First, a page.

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Fox Hunting

Fox Hunting

Next transmitter hunt, aka fox hunt:  Saturday, 10/21/17 at 10:00 am
Glenn and Ron will be the foxes. 

Begin at the Pottstgrove Middle School on 1351 N Hanover St., Pottstown, PA 19464.  N40 deg., 16.27, W 75 deg. 38.15.   Bob, K3DBD will be the fox.  Jim, K3CHJ has equipment to lend (contact Jim: k3chj at arrl.net). He has a log periodic antenna, passive & active attenuators, a boat anchor 2M radio with an analog S meter plus a PennDOT map.  We’ll also have a 440 MHz “pedestrian” fox to find at the finish. Join us for this fun challenge! 

Read an article by Glenn, AB3TQ on his first PAARC foxhunt here: First PAARC Foxhunt 

Questions about PAARC  future fox hunting dates and times? See the Calendar, or email W3FRB.

Fox Hunt calling frequency: 147.510 FM

The Fox

The Fox


Check out – PAARC Signalbusters video

Check Out – CQ magazine 2011 Foxhunters

Fox Hunting, Bunny Hunting, Hidden Transmitter Hunting and T-Hunting are all words PAARC members use for Amateur Radio Direction Finding (ARDF)

ARDF, also known as radio orienteering and radio sport, is an amateur sport that combining radio direction finding with the map and compass skills of orienteering. It is a contest in which individual competitors use a topographic (or computer) map, GPS, a magnetic compass, and radio direction finding equipment to seek out and locate a radio transmitter within 12 miles of the Pottsgrove Middle School.[1]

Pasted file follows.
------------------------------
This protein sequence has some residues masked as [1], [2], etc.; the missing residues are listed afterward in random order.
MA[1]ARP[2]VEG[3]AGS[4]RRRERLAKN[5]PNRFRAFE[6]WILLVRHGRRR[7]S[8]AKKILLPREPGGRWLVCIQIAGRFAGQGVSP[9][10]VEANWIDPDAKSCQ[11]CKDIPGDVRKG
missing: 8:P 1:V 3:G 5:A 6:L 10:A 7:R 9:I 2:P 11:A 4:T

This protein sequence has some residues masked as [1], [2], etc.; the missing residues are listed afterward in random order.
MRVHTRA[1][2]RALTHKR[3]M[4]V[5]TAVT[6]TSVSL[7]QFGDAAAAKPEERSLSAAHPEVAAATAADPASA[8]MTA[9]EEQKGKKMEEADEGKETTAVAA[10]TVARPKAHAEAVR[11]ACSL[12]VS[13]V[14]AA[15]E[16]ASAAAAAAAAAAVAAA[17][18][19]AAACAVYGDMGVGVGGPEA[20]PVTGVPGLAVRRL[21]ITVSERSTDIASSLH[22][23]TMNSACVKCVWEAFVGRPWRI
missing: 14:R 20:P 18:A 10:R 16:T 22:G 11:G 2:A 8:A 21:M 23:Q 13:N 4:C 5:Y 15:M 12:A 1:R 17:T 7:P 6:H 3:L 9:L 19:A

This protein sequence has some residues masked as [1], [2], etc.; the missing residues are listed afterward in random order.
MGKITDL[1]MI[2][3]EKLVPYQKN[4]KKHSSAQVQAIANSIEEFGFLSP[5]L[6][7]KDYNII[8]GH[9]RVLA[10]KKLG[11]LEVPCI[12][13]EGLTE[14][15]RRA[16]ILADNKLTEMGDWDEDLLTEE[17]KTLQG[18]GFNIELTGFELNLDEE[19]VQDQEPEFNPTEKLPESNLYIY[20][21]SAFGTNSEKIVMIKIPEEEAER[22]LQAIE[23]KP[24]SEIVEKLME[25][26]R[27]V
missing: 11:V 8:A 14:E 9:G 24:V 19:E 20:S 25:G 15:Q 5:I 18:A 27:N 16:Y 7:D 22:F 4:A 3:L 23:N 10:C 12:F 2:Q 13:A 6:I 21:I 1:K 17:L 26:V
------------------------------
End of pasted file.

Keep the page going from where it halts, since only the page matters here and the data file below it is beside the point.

Our PAARC Fox Hunting Season runs from March to October. We have monthly Fox Hunts which are coordinated by the Hunt Master. Foxhunts are usually Saturday mornings, but hunters are flexible and have been known to have short hunts on weeknights or Sundays.  At the PAARC Fox Hunts, winners are based on lowest mileage, not by shortest time.

A typical hunt lasts about 2 hours and consists of two parts: a road part and an on-foot part. For the first (or road) part, hunters assemble at the Pottsgrove Middle School. PAARC Fox Hunts use a 5 watt transmitter set on 147.510 MHz and, at the appointed time, the fox (a person) turns on the Fox (a transmitter). The hunters then drive to the the fox using their radio detection and orienteering skills.

The second part begins after (or if) the fox is located. Two smaller transmitters are hidden at the fox location. Hunters must locate these foxes on foot. Some hunters excel at this activity because they are better built for body fade!

Some refreshments are served after the fox is located.

So, if you want to be challenged or just learn about a different aspect of Amateur Radio, come on out to a fox hunt!


Fox Hunt Links

http://www.homingin.com/

http://www.texasardf.org/getstarted/

http://www.qsl.net/nz0i/equipment/equipment.htm

http://www.southgatearc.org/news/april2013/ham_radio_direction_finding_for_beginners.htm#.UjYOCTvYeSo

http://theleggios.net/wb2hol/projects/rdf/rdf.htm

http://www.arrl.org/direction-finding

[1] Wikipedia http://en.wikipedia.org/wiki/Amateur_radio_direction_finding retrieved 15 Sep, 2013.

PAARC, PO Box 1485,    

Pottstown, PA 19464